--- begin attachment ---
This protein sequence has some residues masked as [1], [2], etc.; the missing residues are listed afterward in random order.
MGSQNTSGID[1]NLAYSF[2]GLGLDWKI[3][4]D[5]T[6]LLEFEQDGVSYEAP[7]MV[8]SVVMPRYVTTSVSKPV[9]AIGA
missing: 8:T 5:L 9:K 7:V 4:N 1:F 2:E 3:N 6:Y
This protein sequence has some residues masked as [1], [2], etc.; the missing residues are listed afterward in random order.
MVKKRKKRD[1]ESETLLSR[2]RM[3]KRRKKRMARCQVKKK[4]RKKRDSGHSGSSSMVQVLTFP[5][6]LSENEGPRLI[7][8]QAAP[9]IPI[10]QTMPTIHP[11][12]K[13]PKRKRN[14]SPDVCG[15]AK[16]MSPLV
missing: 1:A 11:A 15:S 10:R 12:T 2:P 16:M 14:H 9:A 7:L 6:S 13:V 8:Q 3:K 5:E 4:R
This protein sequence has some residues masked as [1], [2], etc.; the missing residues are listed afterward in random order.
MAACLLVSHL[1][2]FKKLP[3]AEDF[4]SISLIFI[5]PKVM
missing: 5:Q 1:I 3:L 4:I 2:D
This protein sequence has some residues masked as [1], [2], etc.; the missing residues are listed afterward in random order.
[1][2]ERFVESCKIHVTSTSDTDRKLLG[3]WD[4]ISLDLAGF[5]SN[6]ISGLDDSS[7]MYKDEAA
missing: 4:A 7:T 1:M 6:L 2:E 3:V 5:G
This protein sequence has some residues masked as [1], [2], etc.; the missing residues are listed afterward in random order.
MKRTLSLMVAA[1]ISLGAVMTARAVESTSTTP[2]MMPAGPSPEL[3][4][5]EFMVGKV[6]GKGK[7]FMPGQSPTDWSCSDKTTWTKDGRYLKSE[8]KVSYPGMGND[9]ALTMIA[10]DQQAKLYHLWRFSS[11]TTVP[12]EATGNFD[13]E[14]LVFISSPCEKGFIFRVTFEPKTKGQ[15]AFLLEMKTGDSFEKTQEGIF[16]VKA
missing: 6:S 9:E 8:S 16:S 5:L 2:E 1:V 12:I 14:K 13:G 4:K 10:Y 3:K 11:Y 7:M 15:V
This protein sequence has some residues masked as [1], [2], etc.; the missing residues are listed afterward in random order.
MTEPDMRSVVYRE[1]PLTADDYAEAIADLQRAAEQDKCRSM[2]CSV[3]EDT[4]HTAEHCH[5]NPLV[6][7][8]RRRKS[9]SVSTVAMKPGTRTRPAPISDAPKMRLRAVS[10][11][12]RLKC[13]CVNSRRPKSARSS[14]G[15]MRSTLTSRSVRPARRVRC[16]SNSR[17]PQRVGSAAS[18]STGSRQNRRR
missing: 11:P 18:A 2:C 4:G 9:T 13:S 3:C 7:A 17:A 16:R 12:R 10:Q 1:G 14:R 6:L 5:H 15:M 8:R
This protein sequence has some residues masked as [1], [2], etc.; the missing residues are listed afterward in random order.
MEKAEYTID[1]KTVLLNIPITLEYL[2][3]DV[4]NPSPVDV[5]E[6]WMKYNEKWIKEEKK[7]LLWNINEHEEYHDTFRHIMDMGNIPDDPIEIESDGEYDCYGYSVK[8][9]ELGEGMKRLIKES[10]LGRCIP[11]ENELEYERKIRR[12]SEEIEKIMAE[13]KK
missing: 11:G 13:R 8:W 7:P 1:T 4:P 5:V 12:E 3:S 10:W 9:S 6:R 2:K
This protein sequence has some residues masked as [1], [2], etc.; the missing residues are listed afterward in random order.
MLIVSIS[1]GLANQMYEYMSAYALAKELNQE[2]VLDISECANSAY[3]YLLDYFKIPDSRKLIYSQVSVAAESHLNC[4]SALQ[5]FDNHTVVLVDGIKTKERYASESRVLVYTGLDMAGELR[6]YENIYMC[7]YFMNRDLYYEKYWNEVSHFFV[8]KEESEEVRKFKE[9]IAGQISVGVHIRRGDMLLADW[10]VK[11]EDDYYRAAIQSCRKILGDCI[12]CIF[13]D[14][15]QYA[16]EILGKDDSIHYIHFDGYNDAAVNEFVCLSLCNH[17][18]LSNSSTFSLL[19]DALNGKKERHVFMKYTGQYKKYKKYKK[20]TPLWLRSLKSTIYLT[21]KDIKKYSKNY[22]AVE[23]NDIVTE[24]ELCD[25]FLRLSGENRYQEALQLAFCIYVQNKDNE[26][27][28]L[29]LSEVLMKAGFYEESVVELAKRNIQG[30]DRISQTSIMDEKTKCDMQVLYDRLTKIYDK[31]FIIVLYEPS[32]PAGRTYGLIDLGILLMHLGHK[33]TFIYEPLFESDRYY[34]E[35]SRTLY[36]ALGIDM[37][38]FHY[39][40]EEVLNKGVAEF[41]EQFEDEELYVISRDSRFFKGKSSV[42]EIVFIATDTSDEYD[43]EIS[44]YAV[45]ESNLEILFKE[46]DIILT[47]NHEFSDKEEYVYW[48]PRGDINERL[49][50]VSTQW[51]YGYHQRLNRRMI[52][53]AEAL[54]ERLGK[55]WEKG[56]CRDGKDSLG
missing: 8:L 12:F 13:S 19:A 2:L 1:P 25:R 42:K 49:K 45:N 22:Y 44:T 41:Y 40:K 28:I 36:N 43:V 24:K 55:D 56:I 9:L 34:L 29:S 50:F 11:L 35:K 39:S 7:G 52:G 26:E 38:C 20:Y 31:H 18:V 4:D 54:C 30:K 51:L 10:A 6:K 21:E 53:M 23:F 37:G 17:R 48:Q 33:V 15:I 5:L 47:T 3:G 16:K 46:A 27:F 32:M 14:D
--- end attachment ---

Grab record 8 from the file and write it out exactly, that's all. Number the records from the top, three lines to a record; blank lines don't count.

This protein sequence has some residues masked as [1], [2], etc.; the missing residues are listed afterward in random order.
MLIVSIS[1]GLANQMYEYMSAYALAKELNQE[2]VLDISECANSAY[3]YLLDYFKIPDSRKLIYSQVSVAAESHLNC[4]SALQ[5]FDNHTVVLVDGIKTKERYASESRVLVYTGLDMAGELR[6]YENIYMC[7]YFMNRDLYYEKYWNEVSHFFV[8]KEESEEVRKFKE[9]IAGQISVGVHIRRGDMLLADW[10]VK[11]EDDYYRAAIQSCRKILGDCI[12]CIF[13]D[14][15]QYA[16]EILGKDDSIHYIHFDGYNDAAVNEFVCLSLCNH[17][18]LSNSSTFSLL[19]DALNGKKERHVFMKYTGQYKKYKKYKK[20]TPLWLRSLKSTIYLT[21]KDIKKYSKNY[22]AVE[23]NDIVTE[24]ELCD[25]FLRLSGENRYQEALQLAFCIYVQNKDNE[26][27][28]L[29]LSEVLMKAGFYEESVVELAKRNIQG[30]DRISQTSIMDEKTKCDMQVLYDRLTKIYDK[31]FIIVLYEPS[32]PAGRTYGLIDLGILLMHLGHK[33]TFIYEPLFESDRYY[34]E[35]SRTLY[36]ALGIDM[37][38]FHY[39][40]EEVLNKGVAEF[41]EQFEDEELYVISRDSRFFKGKSSV[42]EIVFIATDTSDEYD[43]EIS[44]YAV[45]ESNLEILFKE[46]DIILT[47]NHEFSDKEEYVYW[48]PRGDINERL[49][50]VSTQW[51]YGYHQRLNRRMI[52][53]AEAL[54]ERLGK[55]WEKG[56]CRDGKDSLG
missing: 8:L 12:F 13:S 19:A 2:L 1:P 25:R 42:K 49:K 45:N 22:Y 44:T 41:Y 40:K 28:I 36:N 43:V 24:K 55:D 56:I 9:L 34:L 29:S 50:F 11:L 35:K 39:S 7:G 52:G 26:E 38:C 20:Y 31:H 18:V 4:D 54:C 30:K 51:L 10:A 6:K 21:E 53:M 23:F 37:G 17:R 48:Q 33:V 15:I 5:L 47:T 3:G 16:K 46:A 27:F 32:M 14:D